Windows Vista soon on the shelves, says Microsoft
Microsoft’s Windows Vista, the software giant’s first major upgrade of its operating system in five years, is complete and will be available to retail customers on January 30, a senior executive said on Wednesday.
Plagued by a series of development delays, Windows Vista is front and centre of a new product cycle at the world’s largest software maker that includes a new version of its Office business software suite.
Jim Allchin, co-president of Microsoft’s platforms and services division, said it expects consumers to make a “fast and immediate” switch to the new Windows.
“On January 30, you will be hard pressed to find a machine that doesn’t have Windows Vista available,” said Allchin in a conference call with reporters and analysts.
In the first year of release, Vista will be installed on more than 100-million computers worldwide, according to research firm IDC. Windows already sits on more than 90% of the world’s computers.
Microsoft originally targeted a 2005 launch for Vista, then pushed the release out to 2006 before announcing in March that Vista would again be delayed. There was also speculation among analysts that Microsoft would have a hard time meeting its early 2007 target.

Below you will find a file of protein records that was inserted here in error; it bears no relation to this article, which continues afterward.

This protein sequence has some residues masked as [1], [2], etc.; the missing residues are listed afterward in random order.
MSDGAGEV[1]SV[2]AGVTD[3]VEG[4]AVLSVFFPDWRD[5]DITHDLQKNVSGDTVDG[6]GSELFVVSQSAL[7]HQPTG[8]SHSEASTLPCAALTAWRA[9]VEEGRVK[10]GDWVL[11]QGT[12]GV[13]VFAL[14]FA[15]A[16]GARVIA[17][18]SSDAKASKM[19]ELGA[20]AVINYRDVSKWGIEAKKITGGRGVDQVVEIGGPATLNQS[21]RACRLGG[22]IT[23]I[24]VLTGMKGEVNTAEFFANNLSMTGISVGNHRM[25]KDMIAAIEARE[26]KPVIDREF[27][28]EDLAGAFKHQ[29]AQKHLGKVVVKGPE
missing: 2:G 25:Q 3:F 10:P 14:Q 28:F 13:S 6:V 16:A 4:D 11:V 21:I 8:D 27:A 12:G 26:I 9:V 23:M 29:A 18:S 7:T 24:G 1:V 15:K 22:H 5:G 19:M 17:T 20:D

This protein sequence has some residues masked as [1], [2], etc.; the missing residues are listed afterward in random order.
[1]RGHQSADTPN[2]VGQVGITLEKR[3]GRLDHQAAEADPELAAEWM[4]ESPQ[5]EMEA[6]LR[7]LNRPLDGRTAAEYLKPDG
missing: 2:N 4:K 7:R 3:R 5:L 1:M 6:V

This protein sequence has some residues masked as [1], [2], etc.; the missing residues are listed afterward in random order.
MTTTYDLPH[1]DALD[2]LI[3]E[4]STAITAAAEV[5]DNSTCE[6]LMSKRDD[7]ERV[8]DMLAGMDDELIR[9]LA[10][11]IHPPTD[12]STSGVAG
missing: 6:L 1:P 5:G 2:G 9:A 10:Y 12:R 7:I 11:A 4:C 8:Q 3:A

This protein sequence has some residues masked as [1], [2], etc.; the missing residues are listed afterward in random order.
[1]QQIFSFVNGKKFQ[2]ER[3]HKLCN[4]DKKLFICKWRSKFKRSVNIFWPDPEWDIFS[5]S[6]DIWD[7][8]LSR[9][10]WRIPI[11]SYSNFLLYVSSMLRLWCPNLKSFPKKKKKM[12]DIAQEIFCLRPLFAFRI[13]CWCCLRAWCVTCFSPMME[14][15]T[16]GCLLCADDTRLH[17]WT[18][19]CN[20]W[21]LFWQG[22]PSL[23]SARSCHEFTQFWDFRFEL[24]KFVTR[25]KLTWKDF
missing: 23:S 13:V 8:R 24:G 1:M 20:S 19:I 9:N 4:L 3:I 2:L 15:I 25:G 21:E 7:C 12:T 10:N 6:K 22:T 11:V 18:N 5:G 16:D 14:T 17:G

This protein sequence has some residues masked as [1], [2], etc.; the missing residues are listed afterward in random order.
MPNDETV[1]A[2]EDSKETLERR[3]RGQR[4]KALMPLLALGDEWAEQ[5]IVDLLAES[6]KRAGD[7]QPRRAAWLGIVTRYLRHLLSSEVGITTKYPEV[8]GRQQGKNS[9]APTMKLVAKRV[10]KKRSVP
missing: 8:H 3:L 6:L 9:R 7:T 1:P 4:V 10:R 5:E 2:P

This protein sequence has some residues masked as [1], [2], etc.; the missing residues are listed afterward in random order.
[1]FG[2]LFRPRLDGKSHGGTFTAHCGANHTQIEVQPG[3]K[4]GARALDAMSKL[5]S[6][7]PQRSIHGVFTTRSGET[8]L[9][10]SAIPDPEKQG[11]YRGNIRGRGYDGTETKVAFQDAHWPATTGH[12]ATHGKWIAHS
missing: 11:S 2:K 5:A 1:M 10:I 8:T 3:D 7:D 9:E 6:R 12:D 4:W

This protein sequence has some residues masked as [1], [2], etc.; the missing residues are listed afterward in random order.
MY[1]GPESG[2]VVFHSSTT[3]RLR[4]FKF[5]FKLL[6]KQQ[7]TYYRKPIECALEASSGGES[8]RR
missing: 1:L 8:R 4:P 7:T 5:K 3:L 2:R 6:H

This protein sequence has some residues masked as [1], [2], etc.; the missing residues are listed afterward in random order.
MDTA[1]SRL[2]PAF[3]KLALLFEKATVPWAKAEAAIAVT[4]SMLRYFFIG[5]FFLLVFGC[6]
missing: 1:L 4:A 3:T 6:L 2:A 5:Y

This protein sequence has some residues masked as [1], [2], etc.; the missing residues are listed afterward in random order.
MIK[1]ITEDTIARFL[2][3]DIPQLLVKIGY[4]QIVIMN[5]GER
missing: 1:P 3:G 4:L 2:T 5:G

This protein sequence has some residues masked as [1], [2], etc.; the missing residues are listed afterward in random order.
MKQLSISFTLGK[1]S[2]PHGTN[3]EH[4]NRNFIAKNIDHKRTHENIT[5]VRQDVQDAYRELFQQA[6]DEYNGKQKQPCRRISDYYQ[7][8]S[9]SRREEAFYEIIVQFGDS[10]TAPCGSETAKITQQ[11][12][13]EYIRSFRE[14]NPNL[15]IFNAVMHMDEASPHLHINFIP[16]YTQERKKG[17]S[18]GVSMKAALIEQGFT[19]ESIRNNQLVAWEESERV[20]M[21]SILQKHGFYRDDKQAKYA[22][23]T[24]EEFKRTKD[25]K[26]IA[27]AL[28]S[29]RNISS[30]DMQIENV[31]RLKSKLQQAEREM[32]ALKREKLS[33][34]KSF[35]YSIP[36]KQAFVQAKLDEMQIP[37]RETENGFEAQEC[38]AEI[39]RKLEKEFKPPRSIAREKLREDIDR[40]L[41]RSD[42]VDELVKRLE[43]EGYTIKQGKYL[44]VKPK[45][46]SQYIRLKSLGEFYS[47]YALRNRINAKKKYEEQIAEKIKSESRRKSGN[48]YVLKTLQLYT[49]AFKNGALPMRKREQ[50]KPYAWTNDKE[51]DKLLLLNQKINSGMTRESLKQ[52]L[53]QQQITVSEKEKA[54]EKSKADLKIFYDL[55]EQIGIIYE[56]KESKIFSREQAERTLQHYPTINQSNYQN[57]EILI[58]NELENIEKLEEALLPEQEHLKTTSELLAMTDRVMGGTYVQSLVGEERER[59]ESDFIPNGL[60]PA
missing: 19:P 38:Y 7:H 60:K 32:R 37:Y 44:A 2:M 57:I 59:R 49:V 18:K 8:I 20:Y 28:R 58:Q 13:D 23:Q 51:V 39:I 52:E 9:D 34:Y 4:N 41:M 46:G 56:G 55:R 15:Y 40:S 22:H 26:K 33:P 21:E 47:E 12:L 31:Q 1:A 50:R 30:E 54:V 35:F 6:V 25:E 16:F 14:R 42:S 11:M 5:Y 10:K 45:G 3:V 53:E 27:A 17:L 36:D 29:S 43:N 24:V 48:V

“One of the biggest downside risks between now and year-end was any sort of delay in the Vista introduction,” said Romeo Dator, portfolio manager at US Global Investors, a Microsoft shareholder.
“The worst-case scenario would have been if Microsoft had said, ‘We’re delaying it again.’”
Shares of Microsoft rose to their highest level since late 2004 after the news, before paring those gains.
The stock, up more than 25% since June, closed up three cents at $28,98 in Nasdaq trade after touching a high of $29,23.
Microsoft also said it will put Vista in the hands of large-volume business customers on or before November 30 when it will hold a ceremony in New York to mark the availability of Vista, Office 2007 and the 2007 Exchange e-mail server.
Redmond, Washington-based Microsoft said Vista has already been completed in five languages—English, Spanish, French, Japanese and German. By the end of January, Vista will be available in 18 languages and eventually in 100 languages.
Allchin, who will retire from Microsoft after Vista ships, said business customers will be drawn to the improvements in performance, reliability and security.
“In my opinion, it is the most secure system that is available and it’s certainly the most secure system that we’ve ever shipped,” said Allchin. “I have incredible confidence in the quality of the operating system.”
Among the new features in Windows Vista will be a new user interface with translucent windows and three-dimensional scrolling and a new search capability to look for information on the PC and across the network.
In late October, Microsoft started an upgrade programme so customers who buy a PC running Windows XP during the holiday shopping season can get Windows Vista at a discount or for free when the new operating system becomes available.—Reuters
Additional reporting by Gina Keating in Los Angeles